Before we consider the future of ‘globalisation’ we must deﬁne its nature and outline its past. This is a complex and contested concept. If we take growing international interconnectedness – increasing ﬂows of trade, investment and communications between nations – to be what most people mean by the term, then ‘globalisation’ has been happening for the last 50 years. Moreover, new technologies – long distance jets, satellites, IT, ﬁbre optic cables – have made international travel, media and ﬁnancial exchanges far easier, enabling dramatic increases in trafﬁc volumes. The key questions are threefold. First, are these economic and social processes linking nations since 1945 unprecedented? Second, are these processes developing at the expense of state and national governance, that is, are national economies dissolving into a global marketplace and relations between states becoming secondary to more complex interactions between a variety of economic, social and political agencies? Third, is international economic interconnectedness set to increase or decrease?
Paul Hirst and Grahame Thompson
Since the 1980s it had been fashionable to suggest that there was little that individual countries could do in the face of global economic forces, and any attempt to pursue independent policies would be doomed to failure. ‘Even China’, it was often said, was embracing the global free market. The idea that developing countries, such as India, could promote their own developmental interests by sheltering behind exchange controls or national planning had been swept away along with the Berlin Wall. In the globalized economy of the twenty-first century, it was argued, national governments had to go with the flow of global markets. As the 2008 international financial crisis was breaking, the global strategy firm Oxford Analytica held one of its usual daily analysis sessions, but open to those attending its annual conference. The chair briefly summarised the unfolding global crisis, and then went round the table asking the various national experts to report. Despite the consensus referred to above, the reports did not paint a picture of a uniform globalised market to which each country related in the same way. The US and UK had been referred to in the opening statement, being very much at the centre of whatever it was that had caused the worst economic crisis since the 1930s. But when the expert on Brazil was called, he reported that the socialist President Lula had kept its financial sector rather independent of the global markets. Next India, and here too it was reported that it actually hadn’t opened itself up to the global market quite as much as might have been thought. Then China, where, it was reported, the Communist Party had maintained rather a firm grip.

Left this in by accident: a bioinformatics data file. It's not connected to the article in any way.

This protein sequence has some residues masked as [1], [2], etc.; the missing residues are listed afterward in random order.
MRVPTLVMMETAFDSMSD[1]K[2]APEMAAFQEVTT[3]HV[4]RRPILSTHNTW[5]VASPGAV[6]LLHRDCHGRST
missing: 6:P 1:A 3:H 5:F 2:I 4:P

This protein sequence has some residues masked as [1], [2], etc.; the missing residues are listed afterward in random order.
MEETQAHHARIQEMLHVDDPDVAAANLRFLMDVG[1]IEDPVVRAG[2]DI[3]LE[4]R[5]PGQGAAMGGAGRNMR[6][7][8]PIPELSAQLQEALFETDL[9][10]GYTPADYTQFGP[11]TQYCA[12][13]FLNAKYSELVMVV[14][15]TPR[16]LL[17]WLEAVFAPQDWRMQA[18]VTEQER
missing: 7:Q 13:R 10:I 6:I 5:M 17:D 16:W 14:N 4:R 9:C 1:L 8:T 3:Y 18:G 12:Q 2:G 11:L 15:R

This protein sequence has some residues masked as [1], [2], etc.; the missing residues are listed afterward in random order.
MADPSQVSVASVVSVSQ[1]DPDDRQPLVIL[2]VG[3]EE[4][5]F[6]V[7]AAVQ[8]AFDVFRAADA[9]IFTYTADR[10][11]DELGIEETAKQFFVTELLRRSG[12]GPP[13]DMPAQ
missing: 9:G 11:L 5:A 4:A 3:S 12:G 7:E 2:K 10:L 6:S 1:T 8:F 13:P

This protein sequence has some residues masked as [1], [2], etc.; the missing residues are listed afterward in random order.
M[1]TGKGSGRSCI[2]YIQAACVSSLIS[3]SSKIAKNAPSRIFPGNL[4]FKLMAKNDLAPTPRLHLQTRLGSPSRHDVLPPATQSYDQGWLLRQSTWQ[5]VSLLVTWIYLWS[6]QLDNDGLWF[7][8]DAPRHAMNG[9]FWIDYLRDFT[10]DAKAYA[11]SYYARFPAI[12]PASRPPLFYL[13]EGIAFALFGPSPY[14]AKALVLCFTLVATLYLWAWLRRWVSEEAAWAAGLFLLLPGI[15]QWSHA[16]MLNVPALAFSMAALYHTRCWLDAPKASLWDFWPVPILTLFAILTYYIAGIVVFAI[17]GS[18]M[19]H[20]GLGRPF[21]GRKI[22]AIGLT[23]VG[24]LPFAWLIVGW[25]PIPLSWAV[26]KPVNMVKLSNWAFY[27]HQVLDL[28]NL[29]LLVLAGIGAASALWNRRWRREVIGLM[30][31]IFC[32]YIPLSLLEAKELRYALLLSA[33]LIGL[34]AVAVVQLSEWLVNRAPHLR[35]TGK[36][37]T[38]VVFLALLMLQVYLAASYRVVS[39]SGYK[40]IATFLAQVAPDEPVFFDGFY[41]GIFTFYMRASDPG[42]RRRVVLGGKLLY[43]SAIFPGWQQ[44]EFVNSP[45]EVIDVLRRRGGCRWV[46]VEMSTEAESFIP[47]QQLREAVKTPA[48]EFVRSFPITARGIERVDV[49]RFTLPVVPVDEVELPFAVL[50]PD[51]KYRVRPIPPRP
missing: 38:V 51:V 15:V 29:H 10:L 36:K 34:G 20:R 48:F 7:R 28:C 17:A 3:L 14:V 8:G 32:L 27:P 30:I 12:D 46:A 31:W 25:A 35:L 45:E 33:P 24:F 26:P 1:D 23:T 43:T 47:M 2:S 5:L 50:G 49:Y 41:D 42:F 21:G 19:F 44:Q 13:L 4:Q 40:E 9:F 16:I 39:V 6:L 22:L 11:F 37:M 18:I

Since the inception of the State, creativity has been of critical importance. This chapter introduces the basic concepts of how creativity has been central and continues to be so. It argues that the development of legal rules has seen a gradual shift away from the consideration of creativity as a relevant factor in regulation. This has been exacerbated through the use of proprietary and capitalistic concepts. This chapter outlines the subsequent chapters, and provides an indication of the reforms that are proposed later in the monograph
John N. Adams